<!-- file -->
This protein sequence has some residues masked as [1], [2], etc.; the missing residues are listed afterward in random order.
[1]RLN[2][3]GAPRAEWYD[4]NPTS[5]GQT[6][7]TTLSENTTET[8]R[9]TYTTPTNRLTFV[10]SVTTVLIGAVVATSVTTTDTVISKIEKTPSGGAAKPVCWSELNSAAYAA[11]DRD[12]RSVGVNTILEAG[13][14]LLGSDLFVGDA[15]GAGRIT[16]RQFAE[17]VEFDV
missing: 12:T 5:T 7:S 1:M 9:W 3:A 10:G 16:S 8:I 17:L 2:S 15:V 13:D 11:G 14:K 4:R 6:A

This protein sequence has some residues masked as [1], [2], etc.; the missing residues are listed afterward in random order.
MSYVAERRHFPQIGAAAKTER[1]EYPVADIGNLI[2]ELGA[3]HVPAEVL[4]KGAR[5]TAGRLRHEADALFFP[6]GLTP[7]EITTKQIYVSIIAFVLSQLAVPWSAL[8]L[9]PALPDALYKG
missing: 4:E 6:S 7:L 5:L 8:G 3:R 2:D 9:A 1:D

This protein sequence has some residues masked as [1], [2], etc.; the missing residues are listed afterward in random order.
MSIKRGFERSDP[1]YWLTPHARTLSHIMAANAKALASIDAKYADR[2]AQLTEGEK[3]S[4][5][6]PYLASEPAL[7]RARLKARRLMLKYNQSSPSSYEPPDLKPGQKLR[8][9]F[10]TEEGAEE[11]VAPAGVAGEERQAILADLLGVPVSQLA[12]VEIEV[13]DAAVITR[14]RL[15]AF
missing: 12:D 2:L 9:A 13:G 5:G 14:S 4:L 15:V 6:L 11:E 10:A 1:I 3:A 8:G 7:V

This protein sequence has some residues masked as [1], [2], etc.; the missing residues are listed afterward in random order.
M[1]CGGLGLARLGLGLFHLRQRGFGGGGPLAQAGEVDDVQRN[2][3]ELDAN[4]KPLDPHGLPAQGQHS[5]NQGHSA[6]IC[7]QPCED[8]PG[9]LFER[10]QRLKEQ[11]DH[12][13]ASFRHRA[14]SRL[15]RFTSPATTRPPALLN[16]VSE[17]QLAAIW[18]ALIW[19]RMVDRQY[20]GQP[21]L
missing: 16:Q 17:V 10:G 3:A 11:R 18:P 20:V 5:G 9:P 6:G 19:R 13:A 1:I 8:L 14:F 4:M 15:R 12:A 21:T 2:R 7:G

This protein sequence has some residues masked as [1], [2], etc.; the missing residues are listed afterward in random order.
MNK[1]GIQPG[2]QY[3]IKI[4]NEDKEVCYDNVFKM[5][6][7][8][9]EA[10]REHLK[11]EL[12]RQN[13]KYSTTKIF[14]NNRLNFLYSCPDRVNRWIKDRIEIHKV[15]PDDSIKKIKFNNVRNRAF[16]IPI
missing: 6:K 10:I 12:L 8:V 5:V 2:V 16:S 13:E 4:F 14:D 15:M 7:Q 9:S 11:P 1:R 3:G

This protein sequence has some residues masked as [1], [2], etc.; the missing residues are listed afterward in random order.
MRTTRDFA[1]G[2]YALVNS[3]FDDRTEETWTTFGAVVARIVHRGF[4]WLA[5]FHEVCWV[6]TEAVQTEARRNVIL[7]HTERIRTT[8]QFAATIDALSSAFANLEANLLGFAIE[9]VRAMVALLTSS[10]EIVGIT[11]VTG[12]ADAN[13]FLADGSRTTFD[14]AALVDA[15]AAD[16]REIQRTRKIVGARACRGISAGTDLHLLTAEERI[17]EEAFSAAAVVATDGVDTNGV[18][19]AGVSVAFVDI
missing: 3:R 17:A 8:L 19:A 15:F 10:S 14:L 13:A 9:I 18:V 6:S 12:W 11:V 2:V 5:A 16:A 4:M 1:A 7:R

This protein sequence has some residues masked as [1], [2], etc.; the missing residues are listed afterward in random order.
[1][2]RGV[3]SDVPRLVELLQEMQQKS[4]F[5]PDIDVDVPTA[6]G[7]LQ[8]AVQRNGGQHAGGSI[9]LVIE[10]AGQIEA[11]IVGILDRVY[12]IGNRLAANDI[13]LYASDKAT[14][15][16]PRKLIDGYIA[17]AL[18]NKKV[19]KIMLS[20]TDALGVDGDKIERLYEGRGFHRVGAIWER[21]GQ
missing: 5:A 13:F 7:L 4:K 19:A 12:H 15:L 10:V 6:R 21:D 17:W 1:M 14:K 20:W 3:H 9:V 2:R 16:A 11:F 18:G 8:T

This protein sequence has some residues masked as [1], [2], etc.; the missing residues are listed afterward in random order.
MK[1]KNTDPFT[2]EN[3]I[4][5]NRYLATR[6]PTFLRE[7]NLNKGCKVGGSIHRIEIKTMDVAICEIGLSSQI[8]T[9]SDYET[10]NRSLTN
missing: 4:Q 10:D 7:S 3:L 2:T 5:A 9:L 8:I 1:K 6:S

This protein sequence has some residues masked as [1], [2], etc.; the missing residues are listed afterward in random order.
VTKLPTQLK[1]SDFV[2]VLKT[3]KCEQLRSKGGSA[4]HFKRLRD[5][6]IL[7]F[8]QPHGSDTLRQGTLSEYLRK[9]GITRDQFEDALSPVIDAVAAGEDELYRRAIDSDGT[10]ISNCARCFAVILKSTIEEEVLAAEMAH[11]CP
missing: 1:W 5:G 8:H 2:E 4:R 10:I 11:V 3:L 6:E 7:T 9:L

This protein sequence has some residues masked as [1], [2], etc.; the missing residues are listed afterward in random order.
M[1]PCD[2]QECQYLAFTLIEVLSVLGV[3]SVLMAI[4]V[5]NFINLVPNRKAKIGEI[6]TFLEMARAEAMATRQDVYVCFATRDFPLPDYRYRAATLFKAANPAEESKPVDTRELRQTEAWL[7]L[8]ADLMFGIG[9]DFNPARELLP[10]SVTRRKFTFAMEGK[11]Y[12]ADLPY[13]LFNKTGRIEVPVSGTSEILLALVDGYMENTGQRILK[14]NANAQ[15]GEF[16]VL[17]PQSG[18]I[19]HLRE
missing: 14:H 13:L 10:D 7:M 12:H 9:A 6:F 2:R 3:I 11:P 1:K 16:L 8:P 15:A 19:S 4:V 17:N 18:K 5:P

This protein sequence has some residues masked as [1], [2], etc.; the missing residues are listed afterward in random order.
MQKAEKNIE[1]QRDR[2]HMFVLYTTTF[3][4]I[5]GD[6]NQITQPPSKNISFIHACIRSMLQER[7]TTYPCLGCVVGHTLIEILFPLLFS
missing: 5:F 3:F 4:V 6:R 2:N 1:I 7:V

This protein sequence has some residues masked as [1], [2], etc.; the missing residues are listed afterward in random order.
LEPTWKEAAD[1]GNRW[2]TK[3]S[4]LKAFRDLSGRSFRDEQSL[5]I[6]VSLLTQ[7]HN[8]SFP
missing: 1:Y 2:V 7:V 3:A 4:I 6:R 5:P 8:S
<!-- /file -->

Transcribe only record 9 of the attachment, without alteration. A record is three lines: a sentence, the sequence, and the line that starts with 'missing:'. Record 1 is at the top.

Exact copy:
This protein sequence has some residues masked as [1], [2], etc.; the missing residues are listed afterward in random order.
VTKLPTQLK[1]SDFV[2]VLKT[3]KCEQLRSKGGSA[4]HFKRLRD[5][6]IL[7]F[8]QPHGSDTLRQGTLSEYLRK[9]GITRDQFEDALSPVIDAVAAGEDELYRRAIDSDGT[10]ISNCARCFAVILKSTIEEEVLAAEMAH[11]CP
missing: 1:W 5:G 8:H 2:E 4:R 10:I 11:V 3:L 6:E 7:T 9:L